Reshoring is ultimately beneficial to the U.S. economy. The IEEE states that the key to successful reshoring is to perform comprehensive Total Cost of Ownership (TCO) calculations, which reveal the true cost of offshoring.
The TCO calculates the cost of products sold, “hard” costs such as prototyping and shipping, risk-related costs such as quality, opportunity cost, and branding, as well as strategic and environmental costs. Using these calculations reveals that through reshoring, an estimated 2 million jobs can be created in the U.S. in 2015 alone.
TCO analyses help manufacturers clearly see the benefits of bringing these jobs back to the U.S., especially when compared to rising costs shipping costs and wages overseas, and the resurgence in popularity of American made goods.
The Reshoring Initiative offers a free TCO calculator so you can aggregate of cost and risk factors into one cost.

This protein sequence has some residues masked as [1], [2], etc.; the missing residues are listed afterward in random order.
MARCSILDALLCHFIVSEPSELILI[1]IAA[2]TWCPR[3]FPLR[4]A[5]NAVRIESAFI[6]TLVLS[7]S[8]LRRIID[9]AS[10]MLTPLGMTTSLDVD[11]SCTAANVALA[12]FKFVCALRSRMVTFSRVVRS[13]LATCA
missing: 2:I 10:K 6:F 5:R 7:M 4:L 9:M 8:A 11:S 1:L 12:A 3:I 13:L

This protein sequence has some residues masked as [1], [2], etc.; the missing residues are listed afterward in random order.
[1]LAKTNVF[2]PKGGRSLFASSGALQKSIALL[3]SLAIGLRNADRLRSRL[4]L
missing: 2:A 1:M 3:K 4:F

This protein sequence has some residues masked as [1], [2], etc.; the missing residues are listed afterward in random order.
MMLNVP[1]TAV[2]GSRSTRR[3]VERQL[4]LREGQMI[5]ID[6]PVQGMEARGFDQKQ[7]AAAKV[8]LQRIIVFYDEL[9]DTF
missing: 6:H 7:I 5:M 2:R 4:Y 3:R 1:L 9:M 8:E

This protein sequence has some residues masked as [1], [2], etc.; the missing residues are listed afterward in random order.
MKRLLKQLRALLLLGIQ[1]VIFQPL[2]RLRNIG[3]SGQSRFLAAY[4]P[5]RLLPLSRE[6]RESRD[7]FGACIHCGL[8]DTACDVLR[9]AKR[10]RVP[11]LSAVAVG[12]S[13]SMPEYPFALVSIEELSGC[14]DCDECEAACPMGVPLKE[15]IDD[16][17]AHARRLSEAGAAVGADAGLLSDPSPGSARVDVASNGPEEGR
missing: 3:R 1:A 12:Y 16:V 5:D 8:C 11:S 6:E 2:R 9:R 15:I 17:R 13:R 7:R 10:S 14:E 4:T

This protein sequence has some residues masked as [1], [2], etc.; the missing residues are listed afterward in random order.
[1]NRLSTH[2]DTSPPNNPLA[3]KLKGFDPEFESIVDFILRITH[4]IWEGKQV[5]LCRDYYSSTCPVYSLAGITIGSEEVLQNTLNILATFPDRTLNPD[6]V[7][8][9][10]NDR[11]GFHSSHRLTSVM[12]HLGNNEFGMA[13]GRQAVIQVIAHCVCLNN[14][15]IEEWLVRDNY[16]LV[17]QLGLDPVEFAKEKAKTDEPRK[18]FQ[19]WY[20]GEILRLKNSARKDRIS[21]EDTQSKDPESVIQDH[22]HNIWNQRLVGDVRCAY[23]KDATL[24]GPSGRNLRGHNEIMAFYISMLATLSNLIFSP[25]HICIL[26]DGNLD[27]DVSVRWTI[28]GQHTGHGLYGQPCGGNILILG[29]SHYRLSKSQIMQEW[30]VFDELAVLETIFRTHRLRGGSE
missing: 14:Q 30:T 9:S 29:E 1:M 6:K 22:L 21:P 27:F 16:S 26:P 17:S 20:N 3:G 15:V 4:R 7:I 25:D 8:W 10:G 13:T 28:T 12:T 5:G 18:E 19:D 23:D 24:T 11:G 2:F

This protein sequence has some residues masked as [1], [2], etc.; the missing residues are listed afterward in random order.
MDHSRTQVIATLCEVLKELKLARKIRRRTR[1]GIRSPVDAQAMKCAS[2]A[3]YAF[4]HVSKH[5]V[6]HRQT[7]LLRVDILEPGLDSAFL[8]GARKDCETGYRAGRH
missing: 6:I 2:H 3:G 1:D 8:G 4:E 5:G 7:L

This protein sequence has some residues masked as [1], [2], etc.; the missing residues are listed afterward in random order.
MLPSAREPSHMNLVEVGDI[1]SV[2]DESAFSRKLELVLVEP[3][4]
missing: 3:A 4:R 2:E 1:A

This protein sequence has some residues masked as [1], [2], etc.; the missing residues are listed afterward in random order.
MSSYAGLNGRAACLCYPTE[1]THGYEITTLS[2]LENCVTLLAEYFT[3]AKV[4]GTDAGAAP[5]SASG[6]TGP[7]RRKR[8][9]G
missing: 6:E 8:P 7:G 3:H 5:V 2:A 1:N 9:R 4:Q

The organization also has various tools and resources such as the Reshoring Library, the Economic Development Plan, and the Skilled Workforce Development Plan to help companies see how reshoring can be beneficial across the enterprise.
Sensible Domestic Manufacturing
The message seems to be clear. Based on narrowing pay gaps, rising energy costs, and complicated supply chains, manufacturing domestically seems to make the most sense as jobs return to the U.S.
Manor Tool has been located in Illinois since our founding. In many ways, our capabilities illustrate the very real benefits of reshoring. Due to our domestic headquarters, we can fully partner with our customers, ensuring constant transparency, meticulous attention to quality, and most importantly, rapid turnaround times.
Our stamping, tooling, and design capabilites are all subject to the highest quality standards. These services were instrumental in quickly providing clients across a range of industries with solutions such as an aluminum alloy drawn basin for the medical industry, and a steel dimpled annular for the automotive industry.
At Manor Tool, we have seen—and are proud to be a part of—the rapid and continuing growth in the manufacturing, fabrication, and time-to-market capabilities of companies right here in the U.S.